Is it better to Sell or Rent out my house?
This is the number one question on homeowner’s minds these days. With interest rates at double what they were last year and prices down from their peak homeowners are trying to decide whether to sell their house now or turn their house into a rental.
Keeping a house means keeping a low interest rate in place but if the house is rented for too long, it may mean losing out on $500,000 in tax free profit. So how do you know what you should do?
You will want to talk to your accountant and when you do, make sure to ask about these 4 considerations:
The Section 121 exclusion
The Value of your low interest rate
The Profitability of your rental
Your Special Circumstances
Let’s dig into each starting with the section 121 exclusion. A married couple can receive $500,000 of profit from a home sale tax free is they’ve lived in the house for 2 out of the last 5 years before selling. So how much tax savings are we talking about? Depending on your other income and tax situation a $500,000 section 121 exclusion for a married couple may save between $120,000 and $180,000 in taxes. So if you are thinking of renting your house out for 3 years or more you may lose that tax break.
What about your amazingly low interest rate? If you sold your house you would lose that but what is it worth? Well if you are locked in at 3% you are paying 30% less each month than your neighbor with the same loan at an interest rate of 6%. You are saving money each year but not nearly as much as you would gain from the section 121 tax break we talked about. As an example, a person with a $1,000,000 loan at 6% pays about $72,000 a year. The same loan at 3% costs $50,000. So it appears renting your house out and being a landlord would sort of save you $22,000 a year. Here is the catch. If you were to enjoy that benefit for 3 years that would amount to $66,000 in savings. Except as soon as you rented it out more than 3 years, you would no longer qualify for the section 121 exclusion and pay $120,000 to $180,000 more in taxes when you sold. So you lose out. Talk to your accountant about this more.
What if you are getting amazing rent on your house! Shouldn’t you keep your house as a rental? Maybe. You’ll need to determine if the rent you get is truly good when compared to the market value of the house. One quick way is through calculating the Gross Rent Multiplier. Just divide the market price of the house by the monthly rent. A Lower number is better. For example a $1,000,000 house renting for $4000 a month is a GRM of 250. That’s better than many rentals in San Diego but still much less profitable than investment properties in other cities. A GRM of 175 or lower generates enough cashflow to pay off housing bills including a regular loan, a GRM of 175 performs more like other income producing investments. While on the other hand a GRM near 300 costs you money monthly (either out of your pocket for mortgage or in a lack of return on the equity sitting in the house. ) Remember that you can lose money on a rental and not know it! If you inherited a free $1,000,000 house that was only collecting $1,000 a month in rent, you could possibly just cover your bills because you would have no loan to pay. However you may be losing $40,000 a year in lost opportunity costs because putting the $1M in a investment account could easily earning 4% each year. (at a lower risk)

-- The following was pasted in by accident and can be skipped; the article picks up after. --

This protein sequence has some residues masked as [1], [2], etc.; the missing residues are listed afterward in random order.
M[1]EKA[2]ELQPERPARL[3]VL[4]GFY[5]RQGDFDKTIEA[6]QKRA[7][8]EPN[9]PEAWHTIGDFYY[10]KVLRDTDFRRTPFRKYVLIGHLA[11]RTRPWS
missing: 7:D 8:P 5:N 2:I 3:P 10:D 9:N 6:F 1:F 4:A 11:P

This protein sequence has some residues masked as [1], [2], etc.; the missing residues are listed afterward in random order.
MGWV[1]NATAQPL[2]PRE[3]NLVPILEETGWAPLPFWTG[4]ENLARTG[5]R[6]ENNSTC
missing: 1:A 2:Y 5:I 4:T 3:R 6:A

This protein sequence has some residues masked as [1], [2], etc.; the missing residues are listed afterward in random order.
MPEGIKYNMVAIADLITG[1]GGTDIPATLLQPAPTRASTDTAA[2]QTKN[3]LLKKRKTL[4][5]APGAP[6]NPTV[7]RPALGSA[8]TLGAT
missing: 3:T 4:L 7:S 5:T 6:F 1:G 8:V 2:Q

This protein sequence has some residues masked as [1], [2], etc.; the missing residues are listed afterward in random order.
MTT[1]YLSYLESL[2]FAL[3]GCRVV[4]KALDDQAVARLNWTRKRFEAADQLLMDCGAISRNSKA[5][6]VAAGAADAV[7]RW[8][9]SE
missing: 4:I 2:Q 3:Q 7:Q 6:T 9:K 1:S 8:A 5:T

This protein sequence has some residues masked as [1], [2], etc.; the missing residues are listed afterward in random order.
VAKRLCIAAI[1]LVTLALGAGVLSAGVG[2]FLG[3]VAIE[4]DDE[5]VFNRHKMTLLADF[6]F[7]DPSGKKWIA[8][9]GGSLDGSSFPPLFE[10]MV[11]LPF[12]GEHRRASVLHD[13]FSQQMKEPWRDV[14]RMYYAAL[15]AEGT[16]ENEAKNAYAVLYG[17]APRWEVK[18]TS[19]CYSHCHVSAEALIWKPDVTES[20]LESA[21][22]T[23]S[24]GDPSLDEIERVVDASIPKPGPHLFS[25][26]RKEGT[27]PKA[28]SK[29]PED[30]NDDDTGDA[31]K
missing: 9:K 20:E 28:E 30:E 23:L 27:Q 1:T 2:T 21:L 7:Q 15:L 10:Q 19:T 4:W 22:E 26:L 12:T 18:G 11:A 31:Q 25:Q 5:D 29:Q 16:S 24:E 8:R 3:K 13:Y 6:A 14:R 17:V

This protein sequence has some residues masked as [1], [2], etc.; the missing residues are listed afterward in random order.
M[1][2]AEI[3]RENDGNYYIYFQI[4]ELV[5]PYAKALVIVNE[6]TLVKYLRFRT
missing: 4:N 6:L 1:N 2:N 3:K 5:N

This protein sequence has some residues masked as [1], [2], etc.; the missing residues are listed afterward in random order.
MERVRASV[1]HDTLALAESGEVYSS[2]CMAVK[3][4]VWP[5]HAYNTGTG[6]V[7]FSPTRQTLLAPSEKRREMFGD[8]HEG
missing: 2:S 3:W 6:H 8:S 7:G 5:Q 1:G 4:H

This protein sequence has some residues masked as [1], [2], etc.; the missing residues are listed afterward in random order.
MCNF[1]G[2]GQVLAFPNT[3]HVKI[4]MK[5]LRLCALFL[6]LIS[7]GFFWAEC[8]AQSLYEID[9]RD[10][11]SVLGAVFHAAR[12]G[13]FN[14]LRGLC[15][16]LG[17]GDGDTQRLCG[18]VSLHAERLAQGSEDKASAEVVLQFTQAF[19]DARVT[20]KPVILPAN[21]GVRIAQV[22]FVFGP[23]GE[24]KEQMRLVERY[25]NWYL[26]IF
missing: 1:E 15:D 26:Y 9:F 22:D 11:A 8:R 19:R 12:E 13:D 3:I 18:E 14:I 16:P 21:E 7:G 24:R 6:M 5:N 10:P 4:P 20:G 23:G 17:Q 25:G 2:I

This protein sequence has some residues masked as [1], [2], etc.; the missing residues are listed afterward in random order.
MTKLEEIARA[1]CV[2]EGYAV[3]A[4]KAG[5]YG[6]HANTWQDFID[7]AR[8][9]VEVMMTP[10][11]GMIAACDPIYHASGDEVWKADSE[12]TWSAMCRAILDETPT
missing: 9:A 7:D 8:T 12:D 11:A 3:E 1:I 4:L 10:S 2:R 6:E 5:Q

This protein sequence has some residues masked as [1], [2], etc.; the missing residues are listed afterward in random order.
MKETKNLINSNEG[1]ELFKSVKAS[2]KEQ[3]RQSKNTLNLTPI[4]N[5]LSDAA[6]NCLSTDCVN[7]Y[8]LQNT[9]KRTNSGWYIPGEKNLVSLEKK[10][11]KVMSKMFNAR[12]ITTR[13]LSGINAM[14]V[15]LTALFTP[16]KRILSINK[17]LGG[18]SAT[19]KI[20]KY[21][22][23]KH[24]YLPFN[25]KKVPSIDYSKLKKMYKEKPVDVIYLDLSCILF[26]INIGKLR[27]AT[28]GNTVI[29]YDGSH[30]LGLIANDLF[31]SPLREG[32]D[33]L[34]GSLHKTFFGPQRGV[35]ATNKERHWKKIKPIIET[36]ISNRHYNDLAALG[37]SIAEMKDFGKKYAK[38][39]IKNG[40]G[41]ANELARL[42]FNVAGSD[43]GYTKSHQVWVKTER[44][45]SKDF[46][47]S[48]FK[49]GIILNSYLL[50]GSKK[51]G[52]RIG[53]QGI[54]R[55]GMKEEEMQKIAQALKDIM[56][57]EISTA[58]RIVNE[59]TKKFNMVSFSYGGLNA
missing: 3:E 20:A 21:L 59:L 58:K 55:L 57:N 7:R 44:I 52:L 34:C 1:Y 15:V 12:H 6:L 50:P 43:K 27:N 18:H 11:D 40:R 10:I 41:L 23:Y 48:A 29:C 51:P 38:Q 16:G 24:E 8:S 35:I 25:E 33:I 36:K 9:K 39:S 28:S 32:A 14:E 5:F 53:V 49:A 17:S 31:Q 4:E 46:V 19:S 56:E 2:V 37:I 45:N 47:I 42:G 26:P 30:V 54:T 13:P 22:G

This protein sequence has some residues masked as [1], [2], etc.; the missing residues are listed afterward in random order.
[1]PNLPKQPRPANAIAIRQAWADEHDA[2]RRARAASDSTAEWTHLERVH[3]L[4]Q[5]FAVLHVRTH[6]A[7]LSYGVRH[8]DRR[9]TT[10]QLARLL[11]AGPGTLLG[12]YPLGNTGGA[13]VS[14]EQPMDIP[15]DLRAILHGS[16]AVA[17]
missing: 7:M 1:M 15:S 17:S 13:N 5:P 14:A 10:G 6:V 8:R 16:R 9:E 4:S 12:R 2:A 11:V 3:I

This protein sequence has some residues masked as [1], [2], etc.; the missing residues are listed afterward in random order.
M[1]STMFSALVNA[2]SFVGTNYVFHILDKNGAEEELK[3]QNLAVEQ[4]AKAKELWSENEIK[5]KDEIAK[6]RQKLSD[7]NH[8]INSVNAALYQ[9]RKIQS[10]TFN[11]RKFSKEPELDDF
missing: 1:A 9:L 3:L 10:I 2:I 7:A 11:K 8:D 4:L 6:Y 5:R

So if so many rental properties lose money monthly why do people invest in them? Because they are gambling on appreciation which until April 2022 had amazing payoffs of up to 10 times more than an average year. From 2019 to April 2022 house prices boomed irrationally. They went up so fast that the home value increase far outpaced monthly losses to operate. However that boom has stopped leaving landlords stuck with a longterm investment, waiting for house prices to go back up while losing cash or opportunity costs while they wait. So does that mean renting out your house is a bad idea? Not necessarily.
Let’s talk about the fourth consideration: special circumstances. They fall into two groups, personal reasons and financial reasons. Let’s start with personal reasons. Maybe you want to try living somewhere else and want to keep your house as a backup just in case you decide to move back. Maybe you want to keep your house for a family member. Both are excellent personal reasons to keep your house. The second group are financial reasons. Maybe you want to rent out your place for a year until you retire at which time you’ll be in a lower tax bracket for any longterm gain from the sale. Maybe you think you can make more money by renting your house out as an Air Bed-n- Breakfast and your house is in the perfect spot for renting short term. These and other financial reasons may mean it is worth it to possibly loose the section 121 exemption.
To sum things up:
Talk to your accountant about the section 121 exemption, discuss the balance amount and interest rate on your loan, calculate the profitability of your house as a rental and consider special circumstances. Let me know if you’d like to get together to frame your questions. I’m glad to help.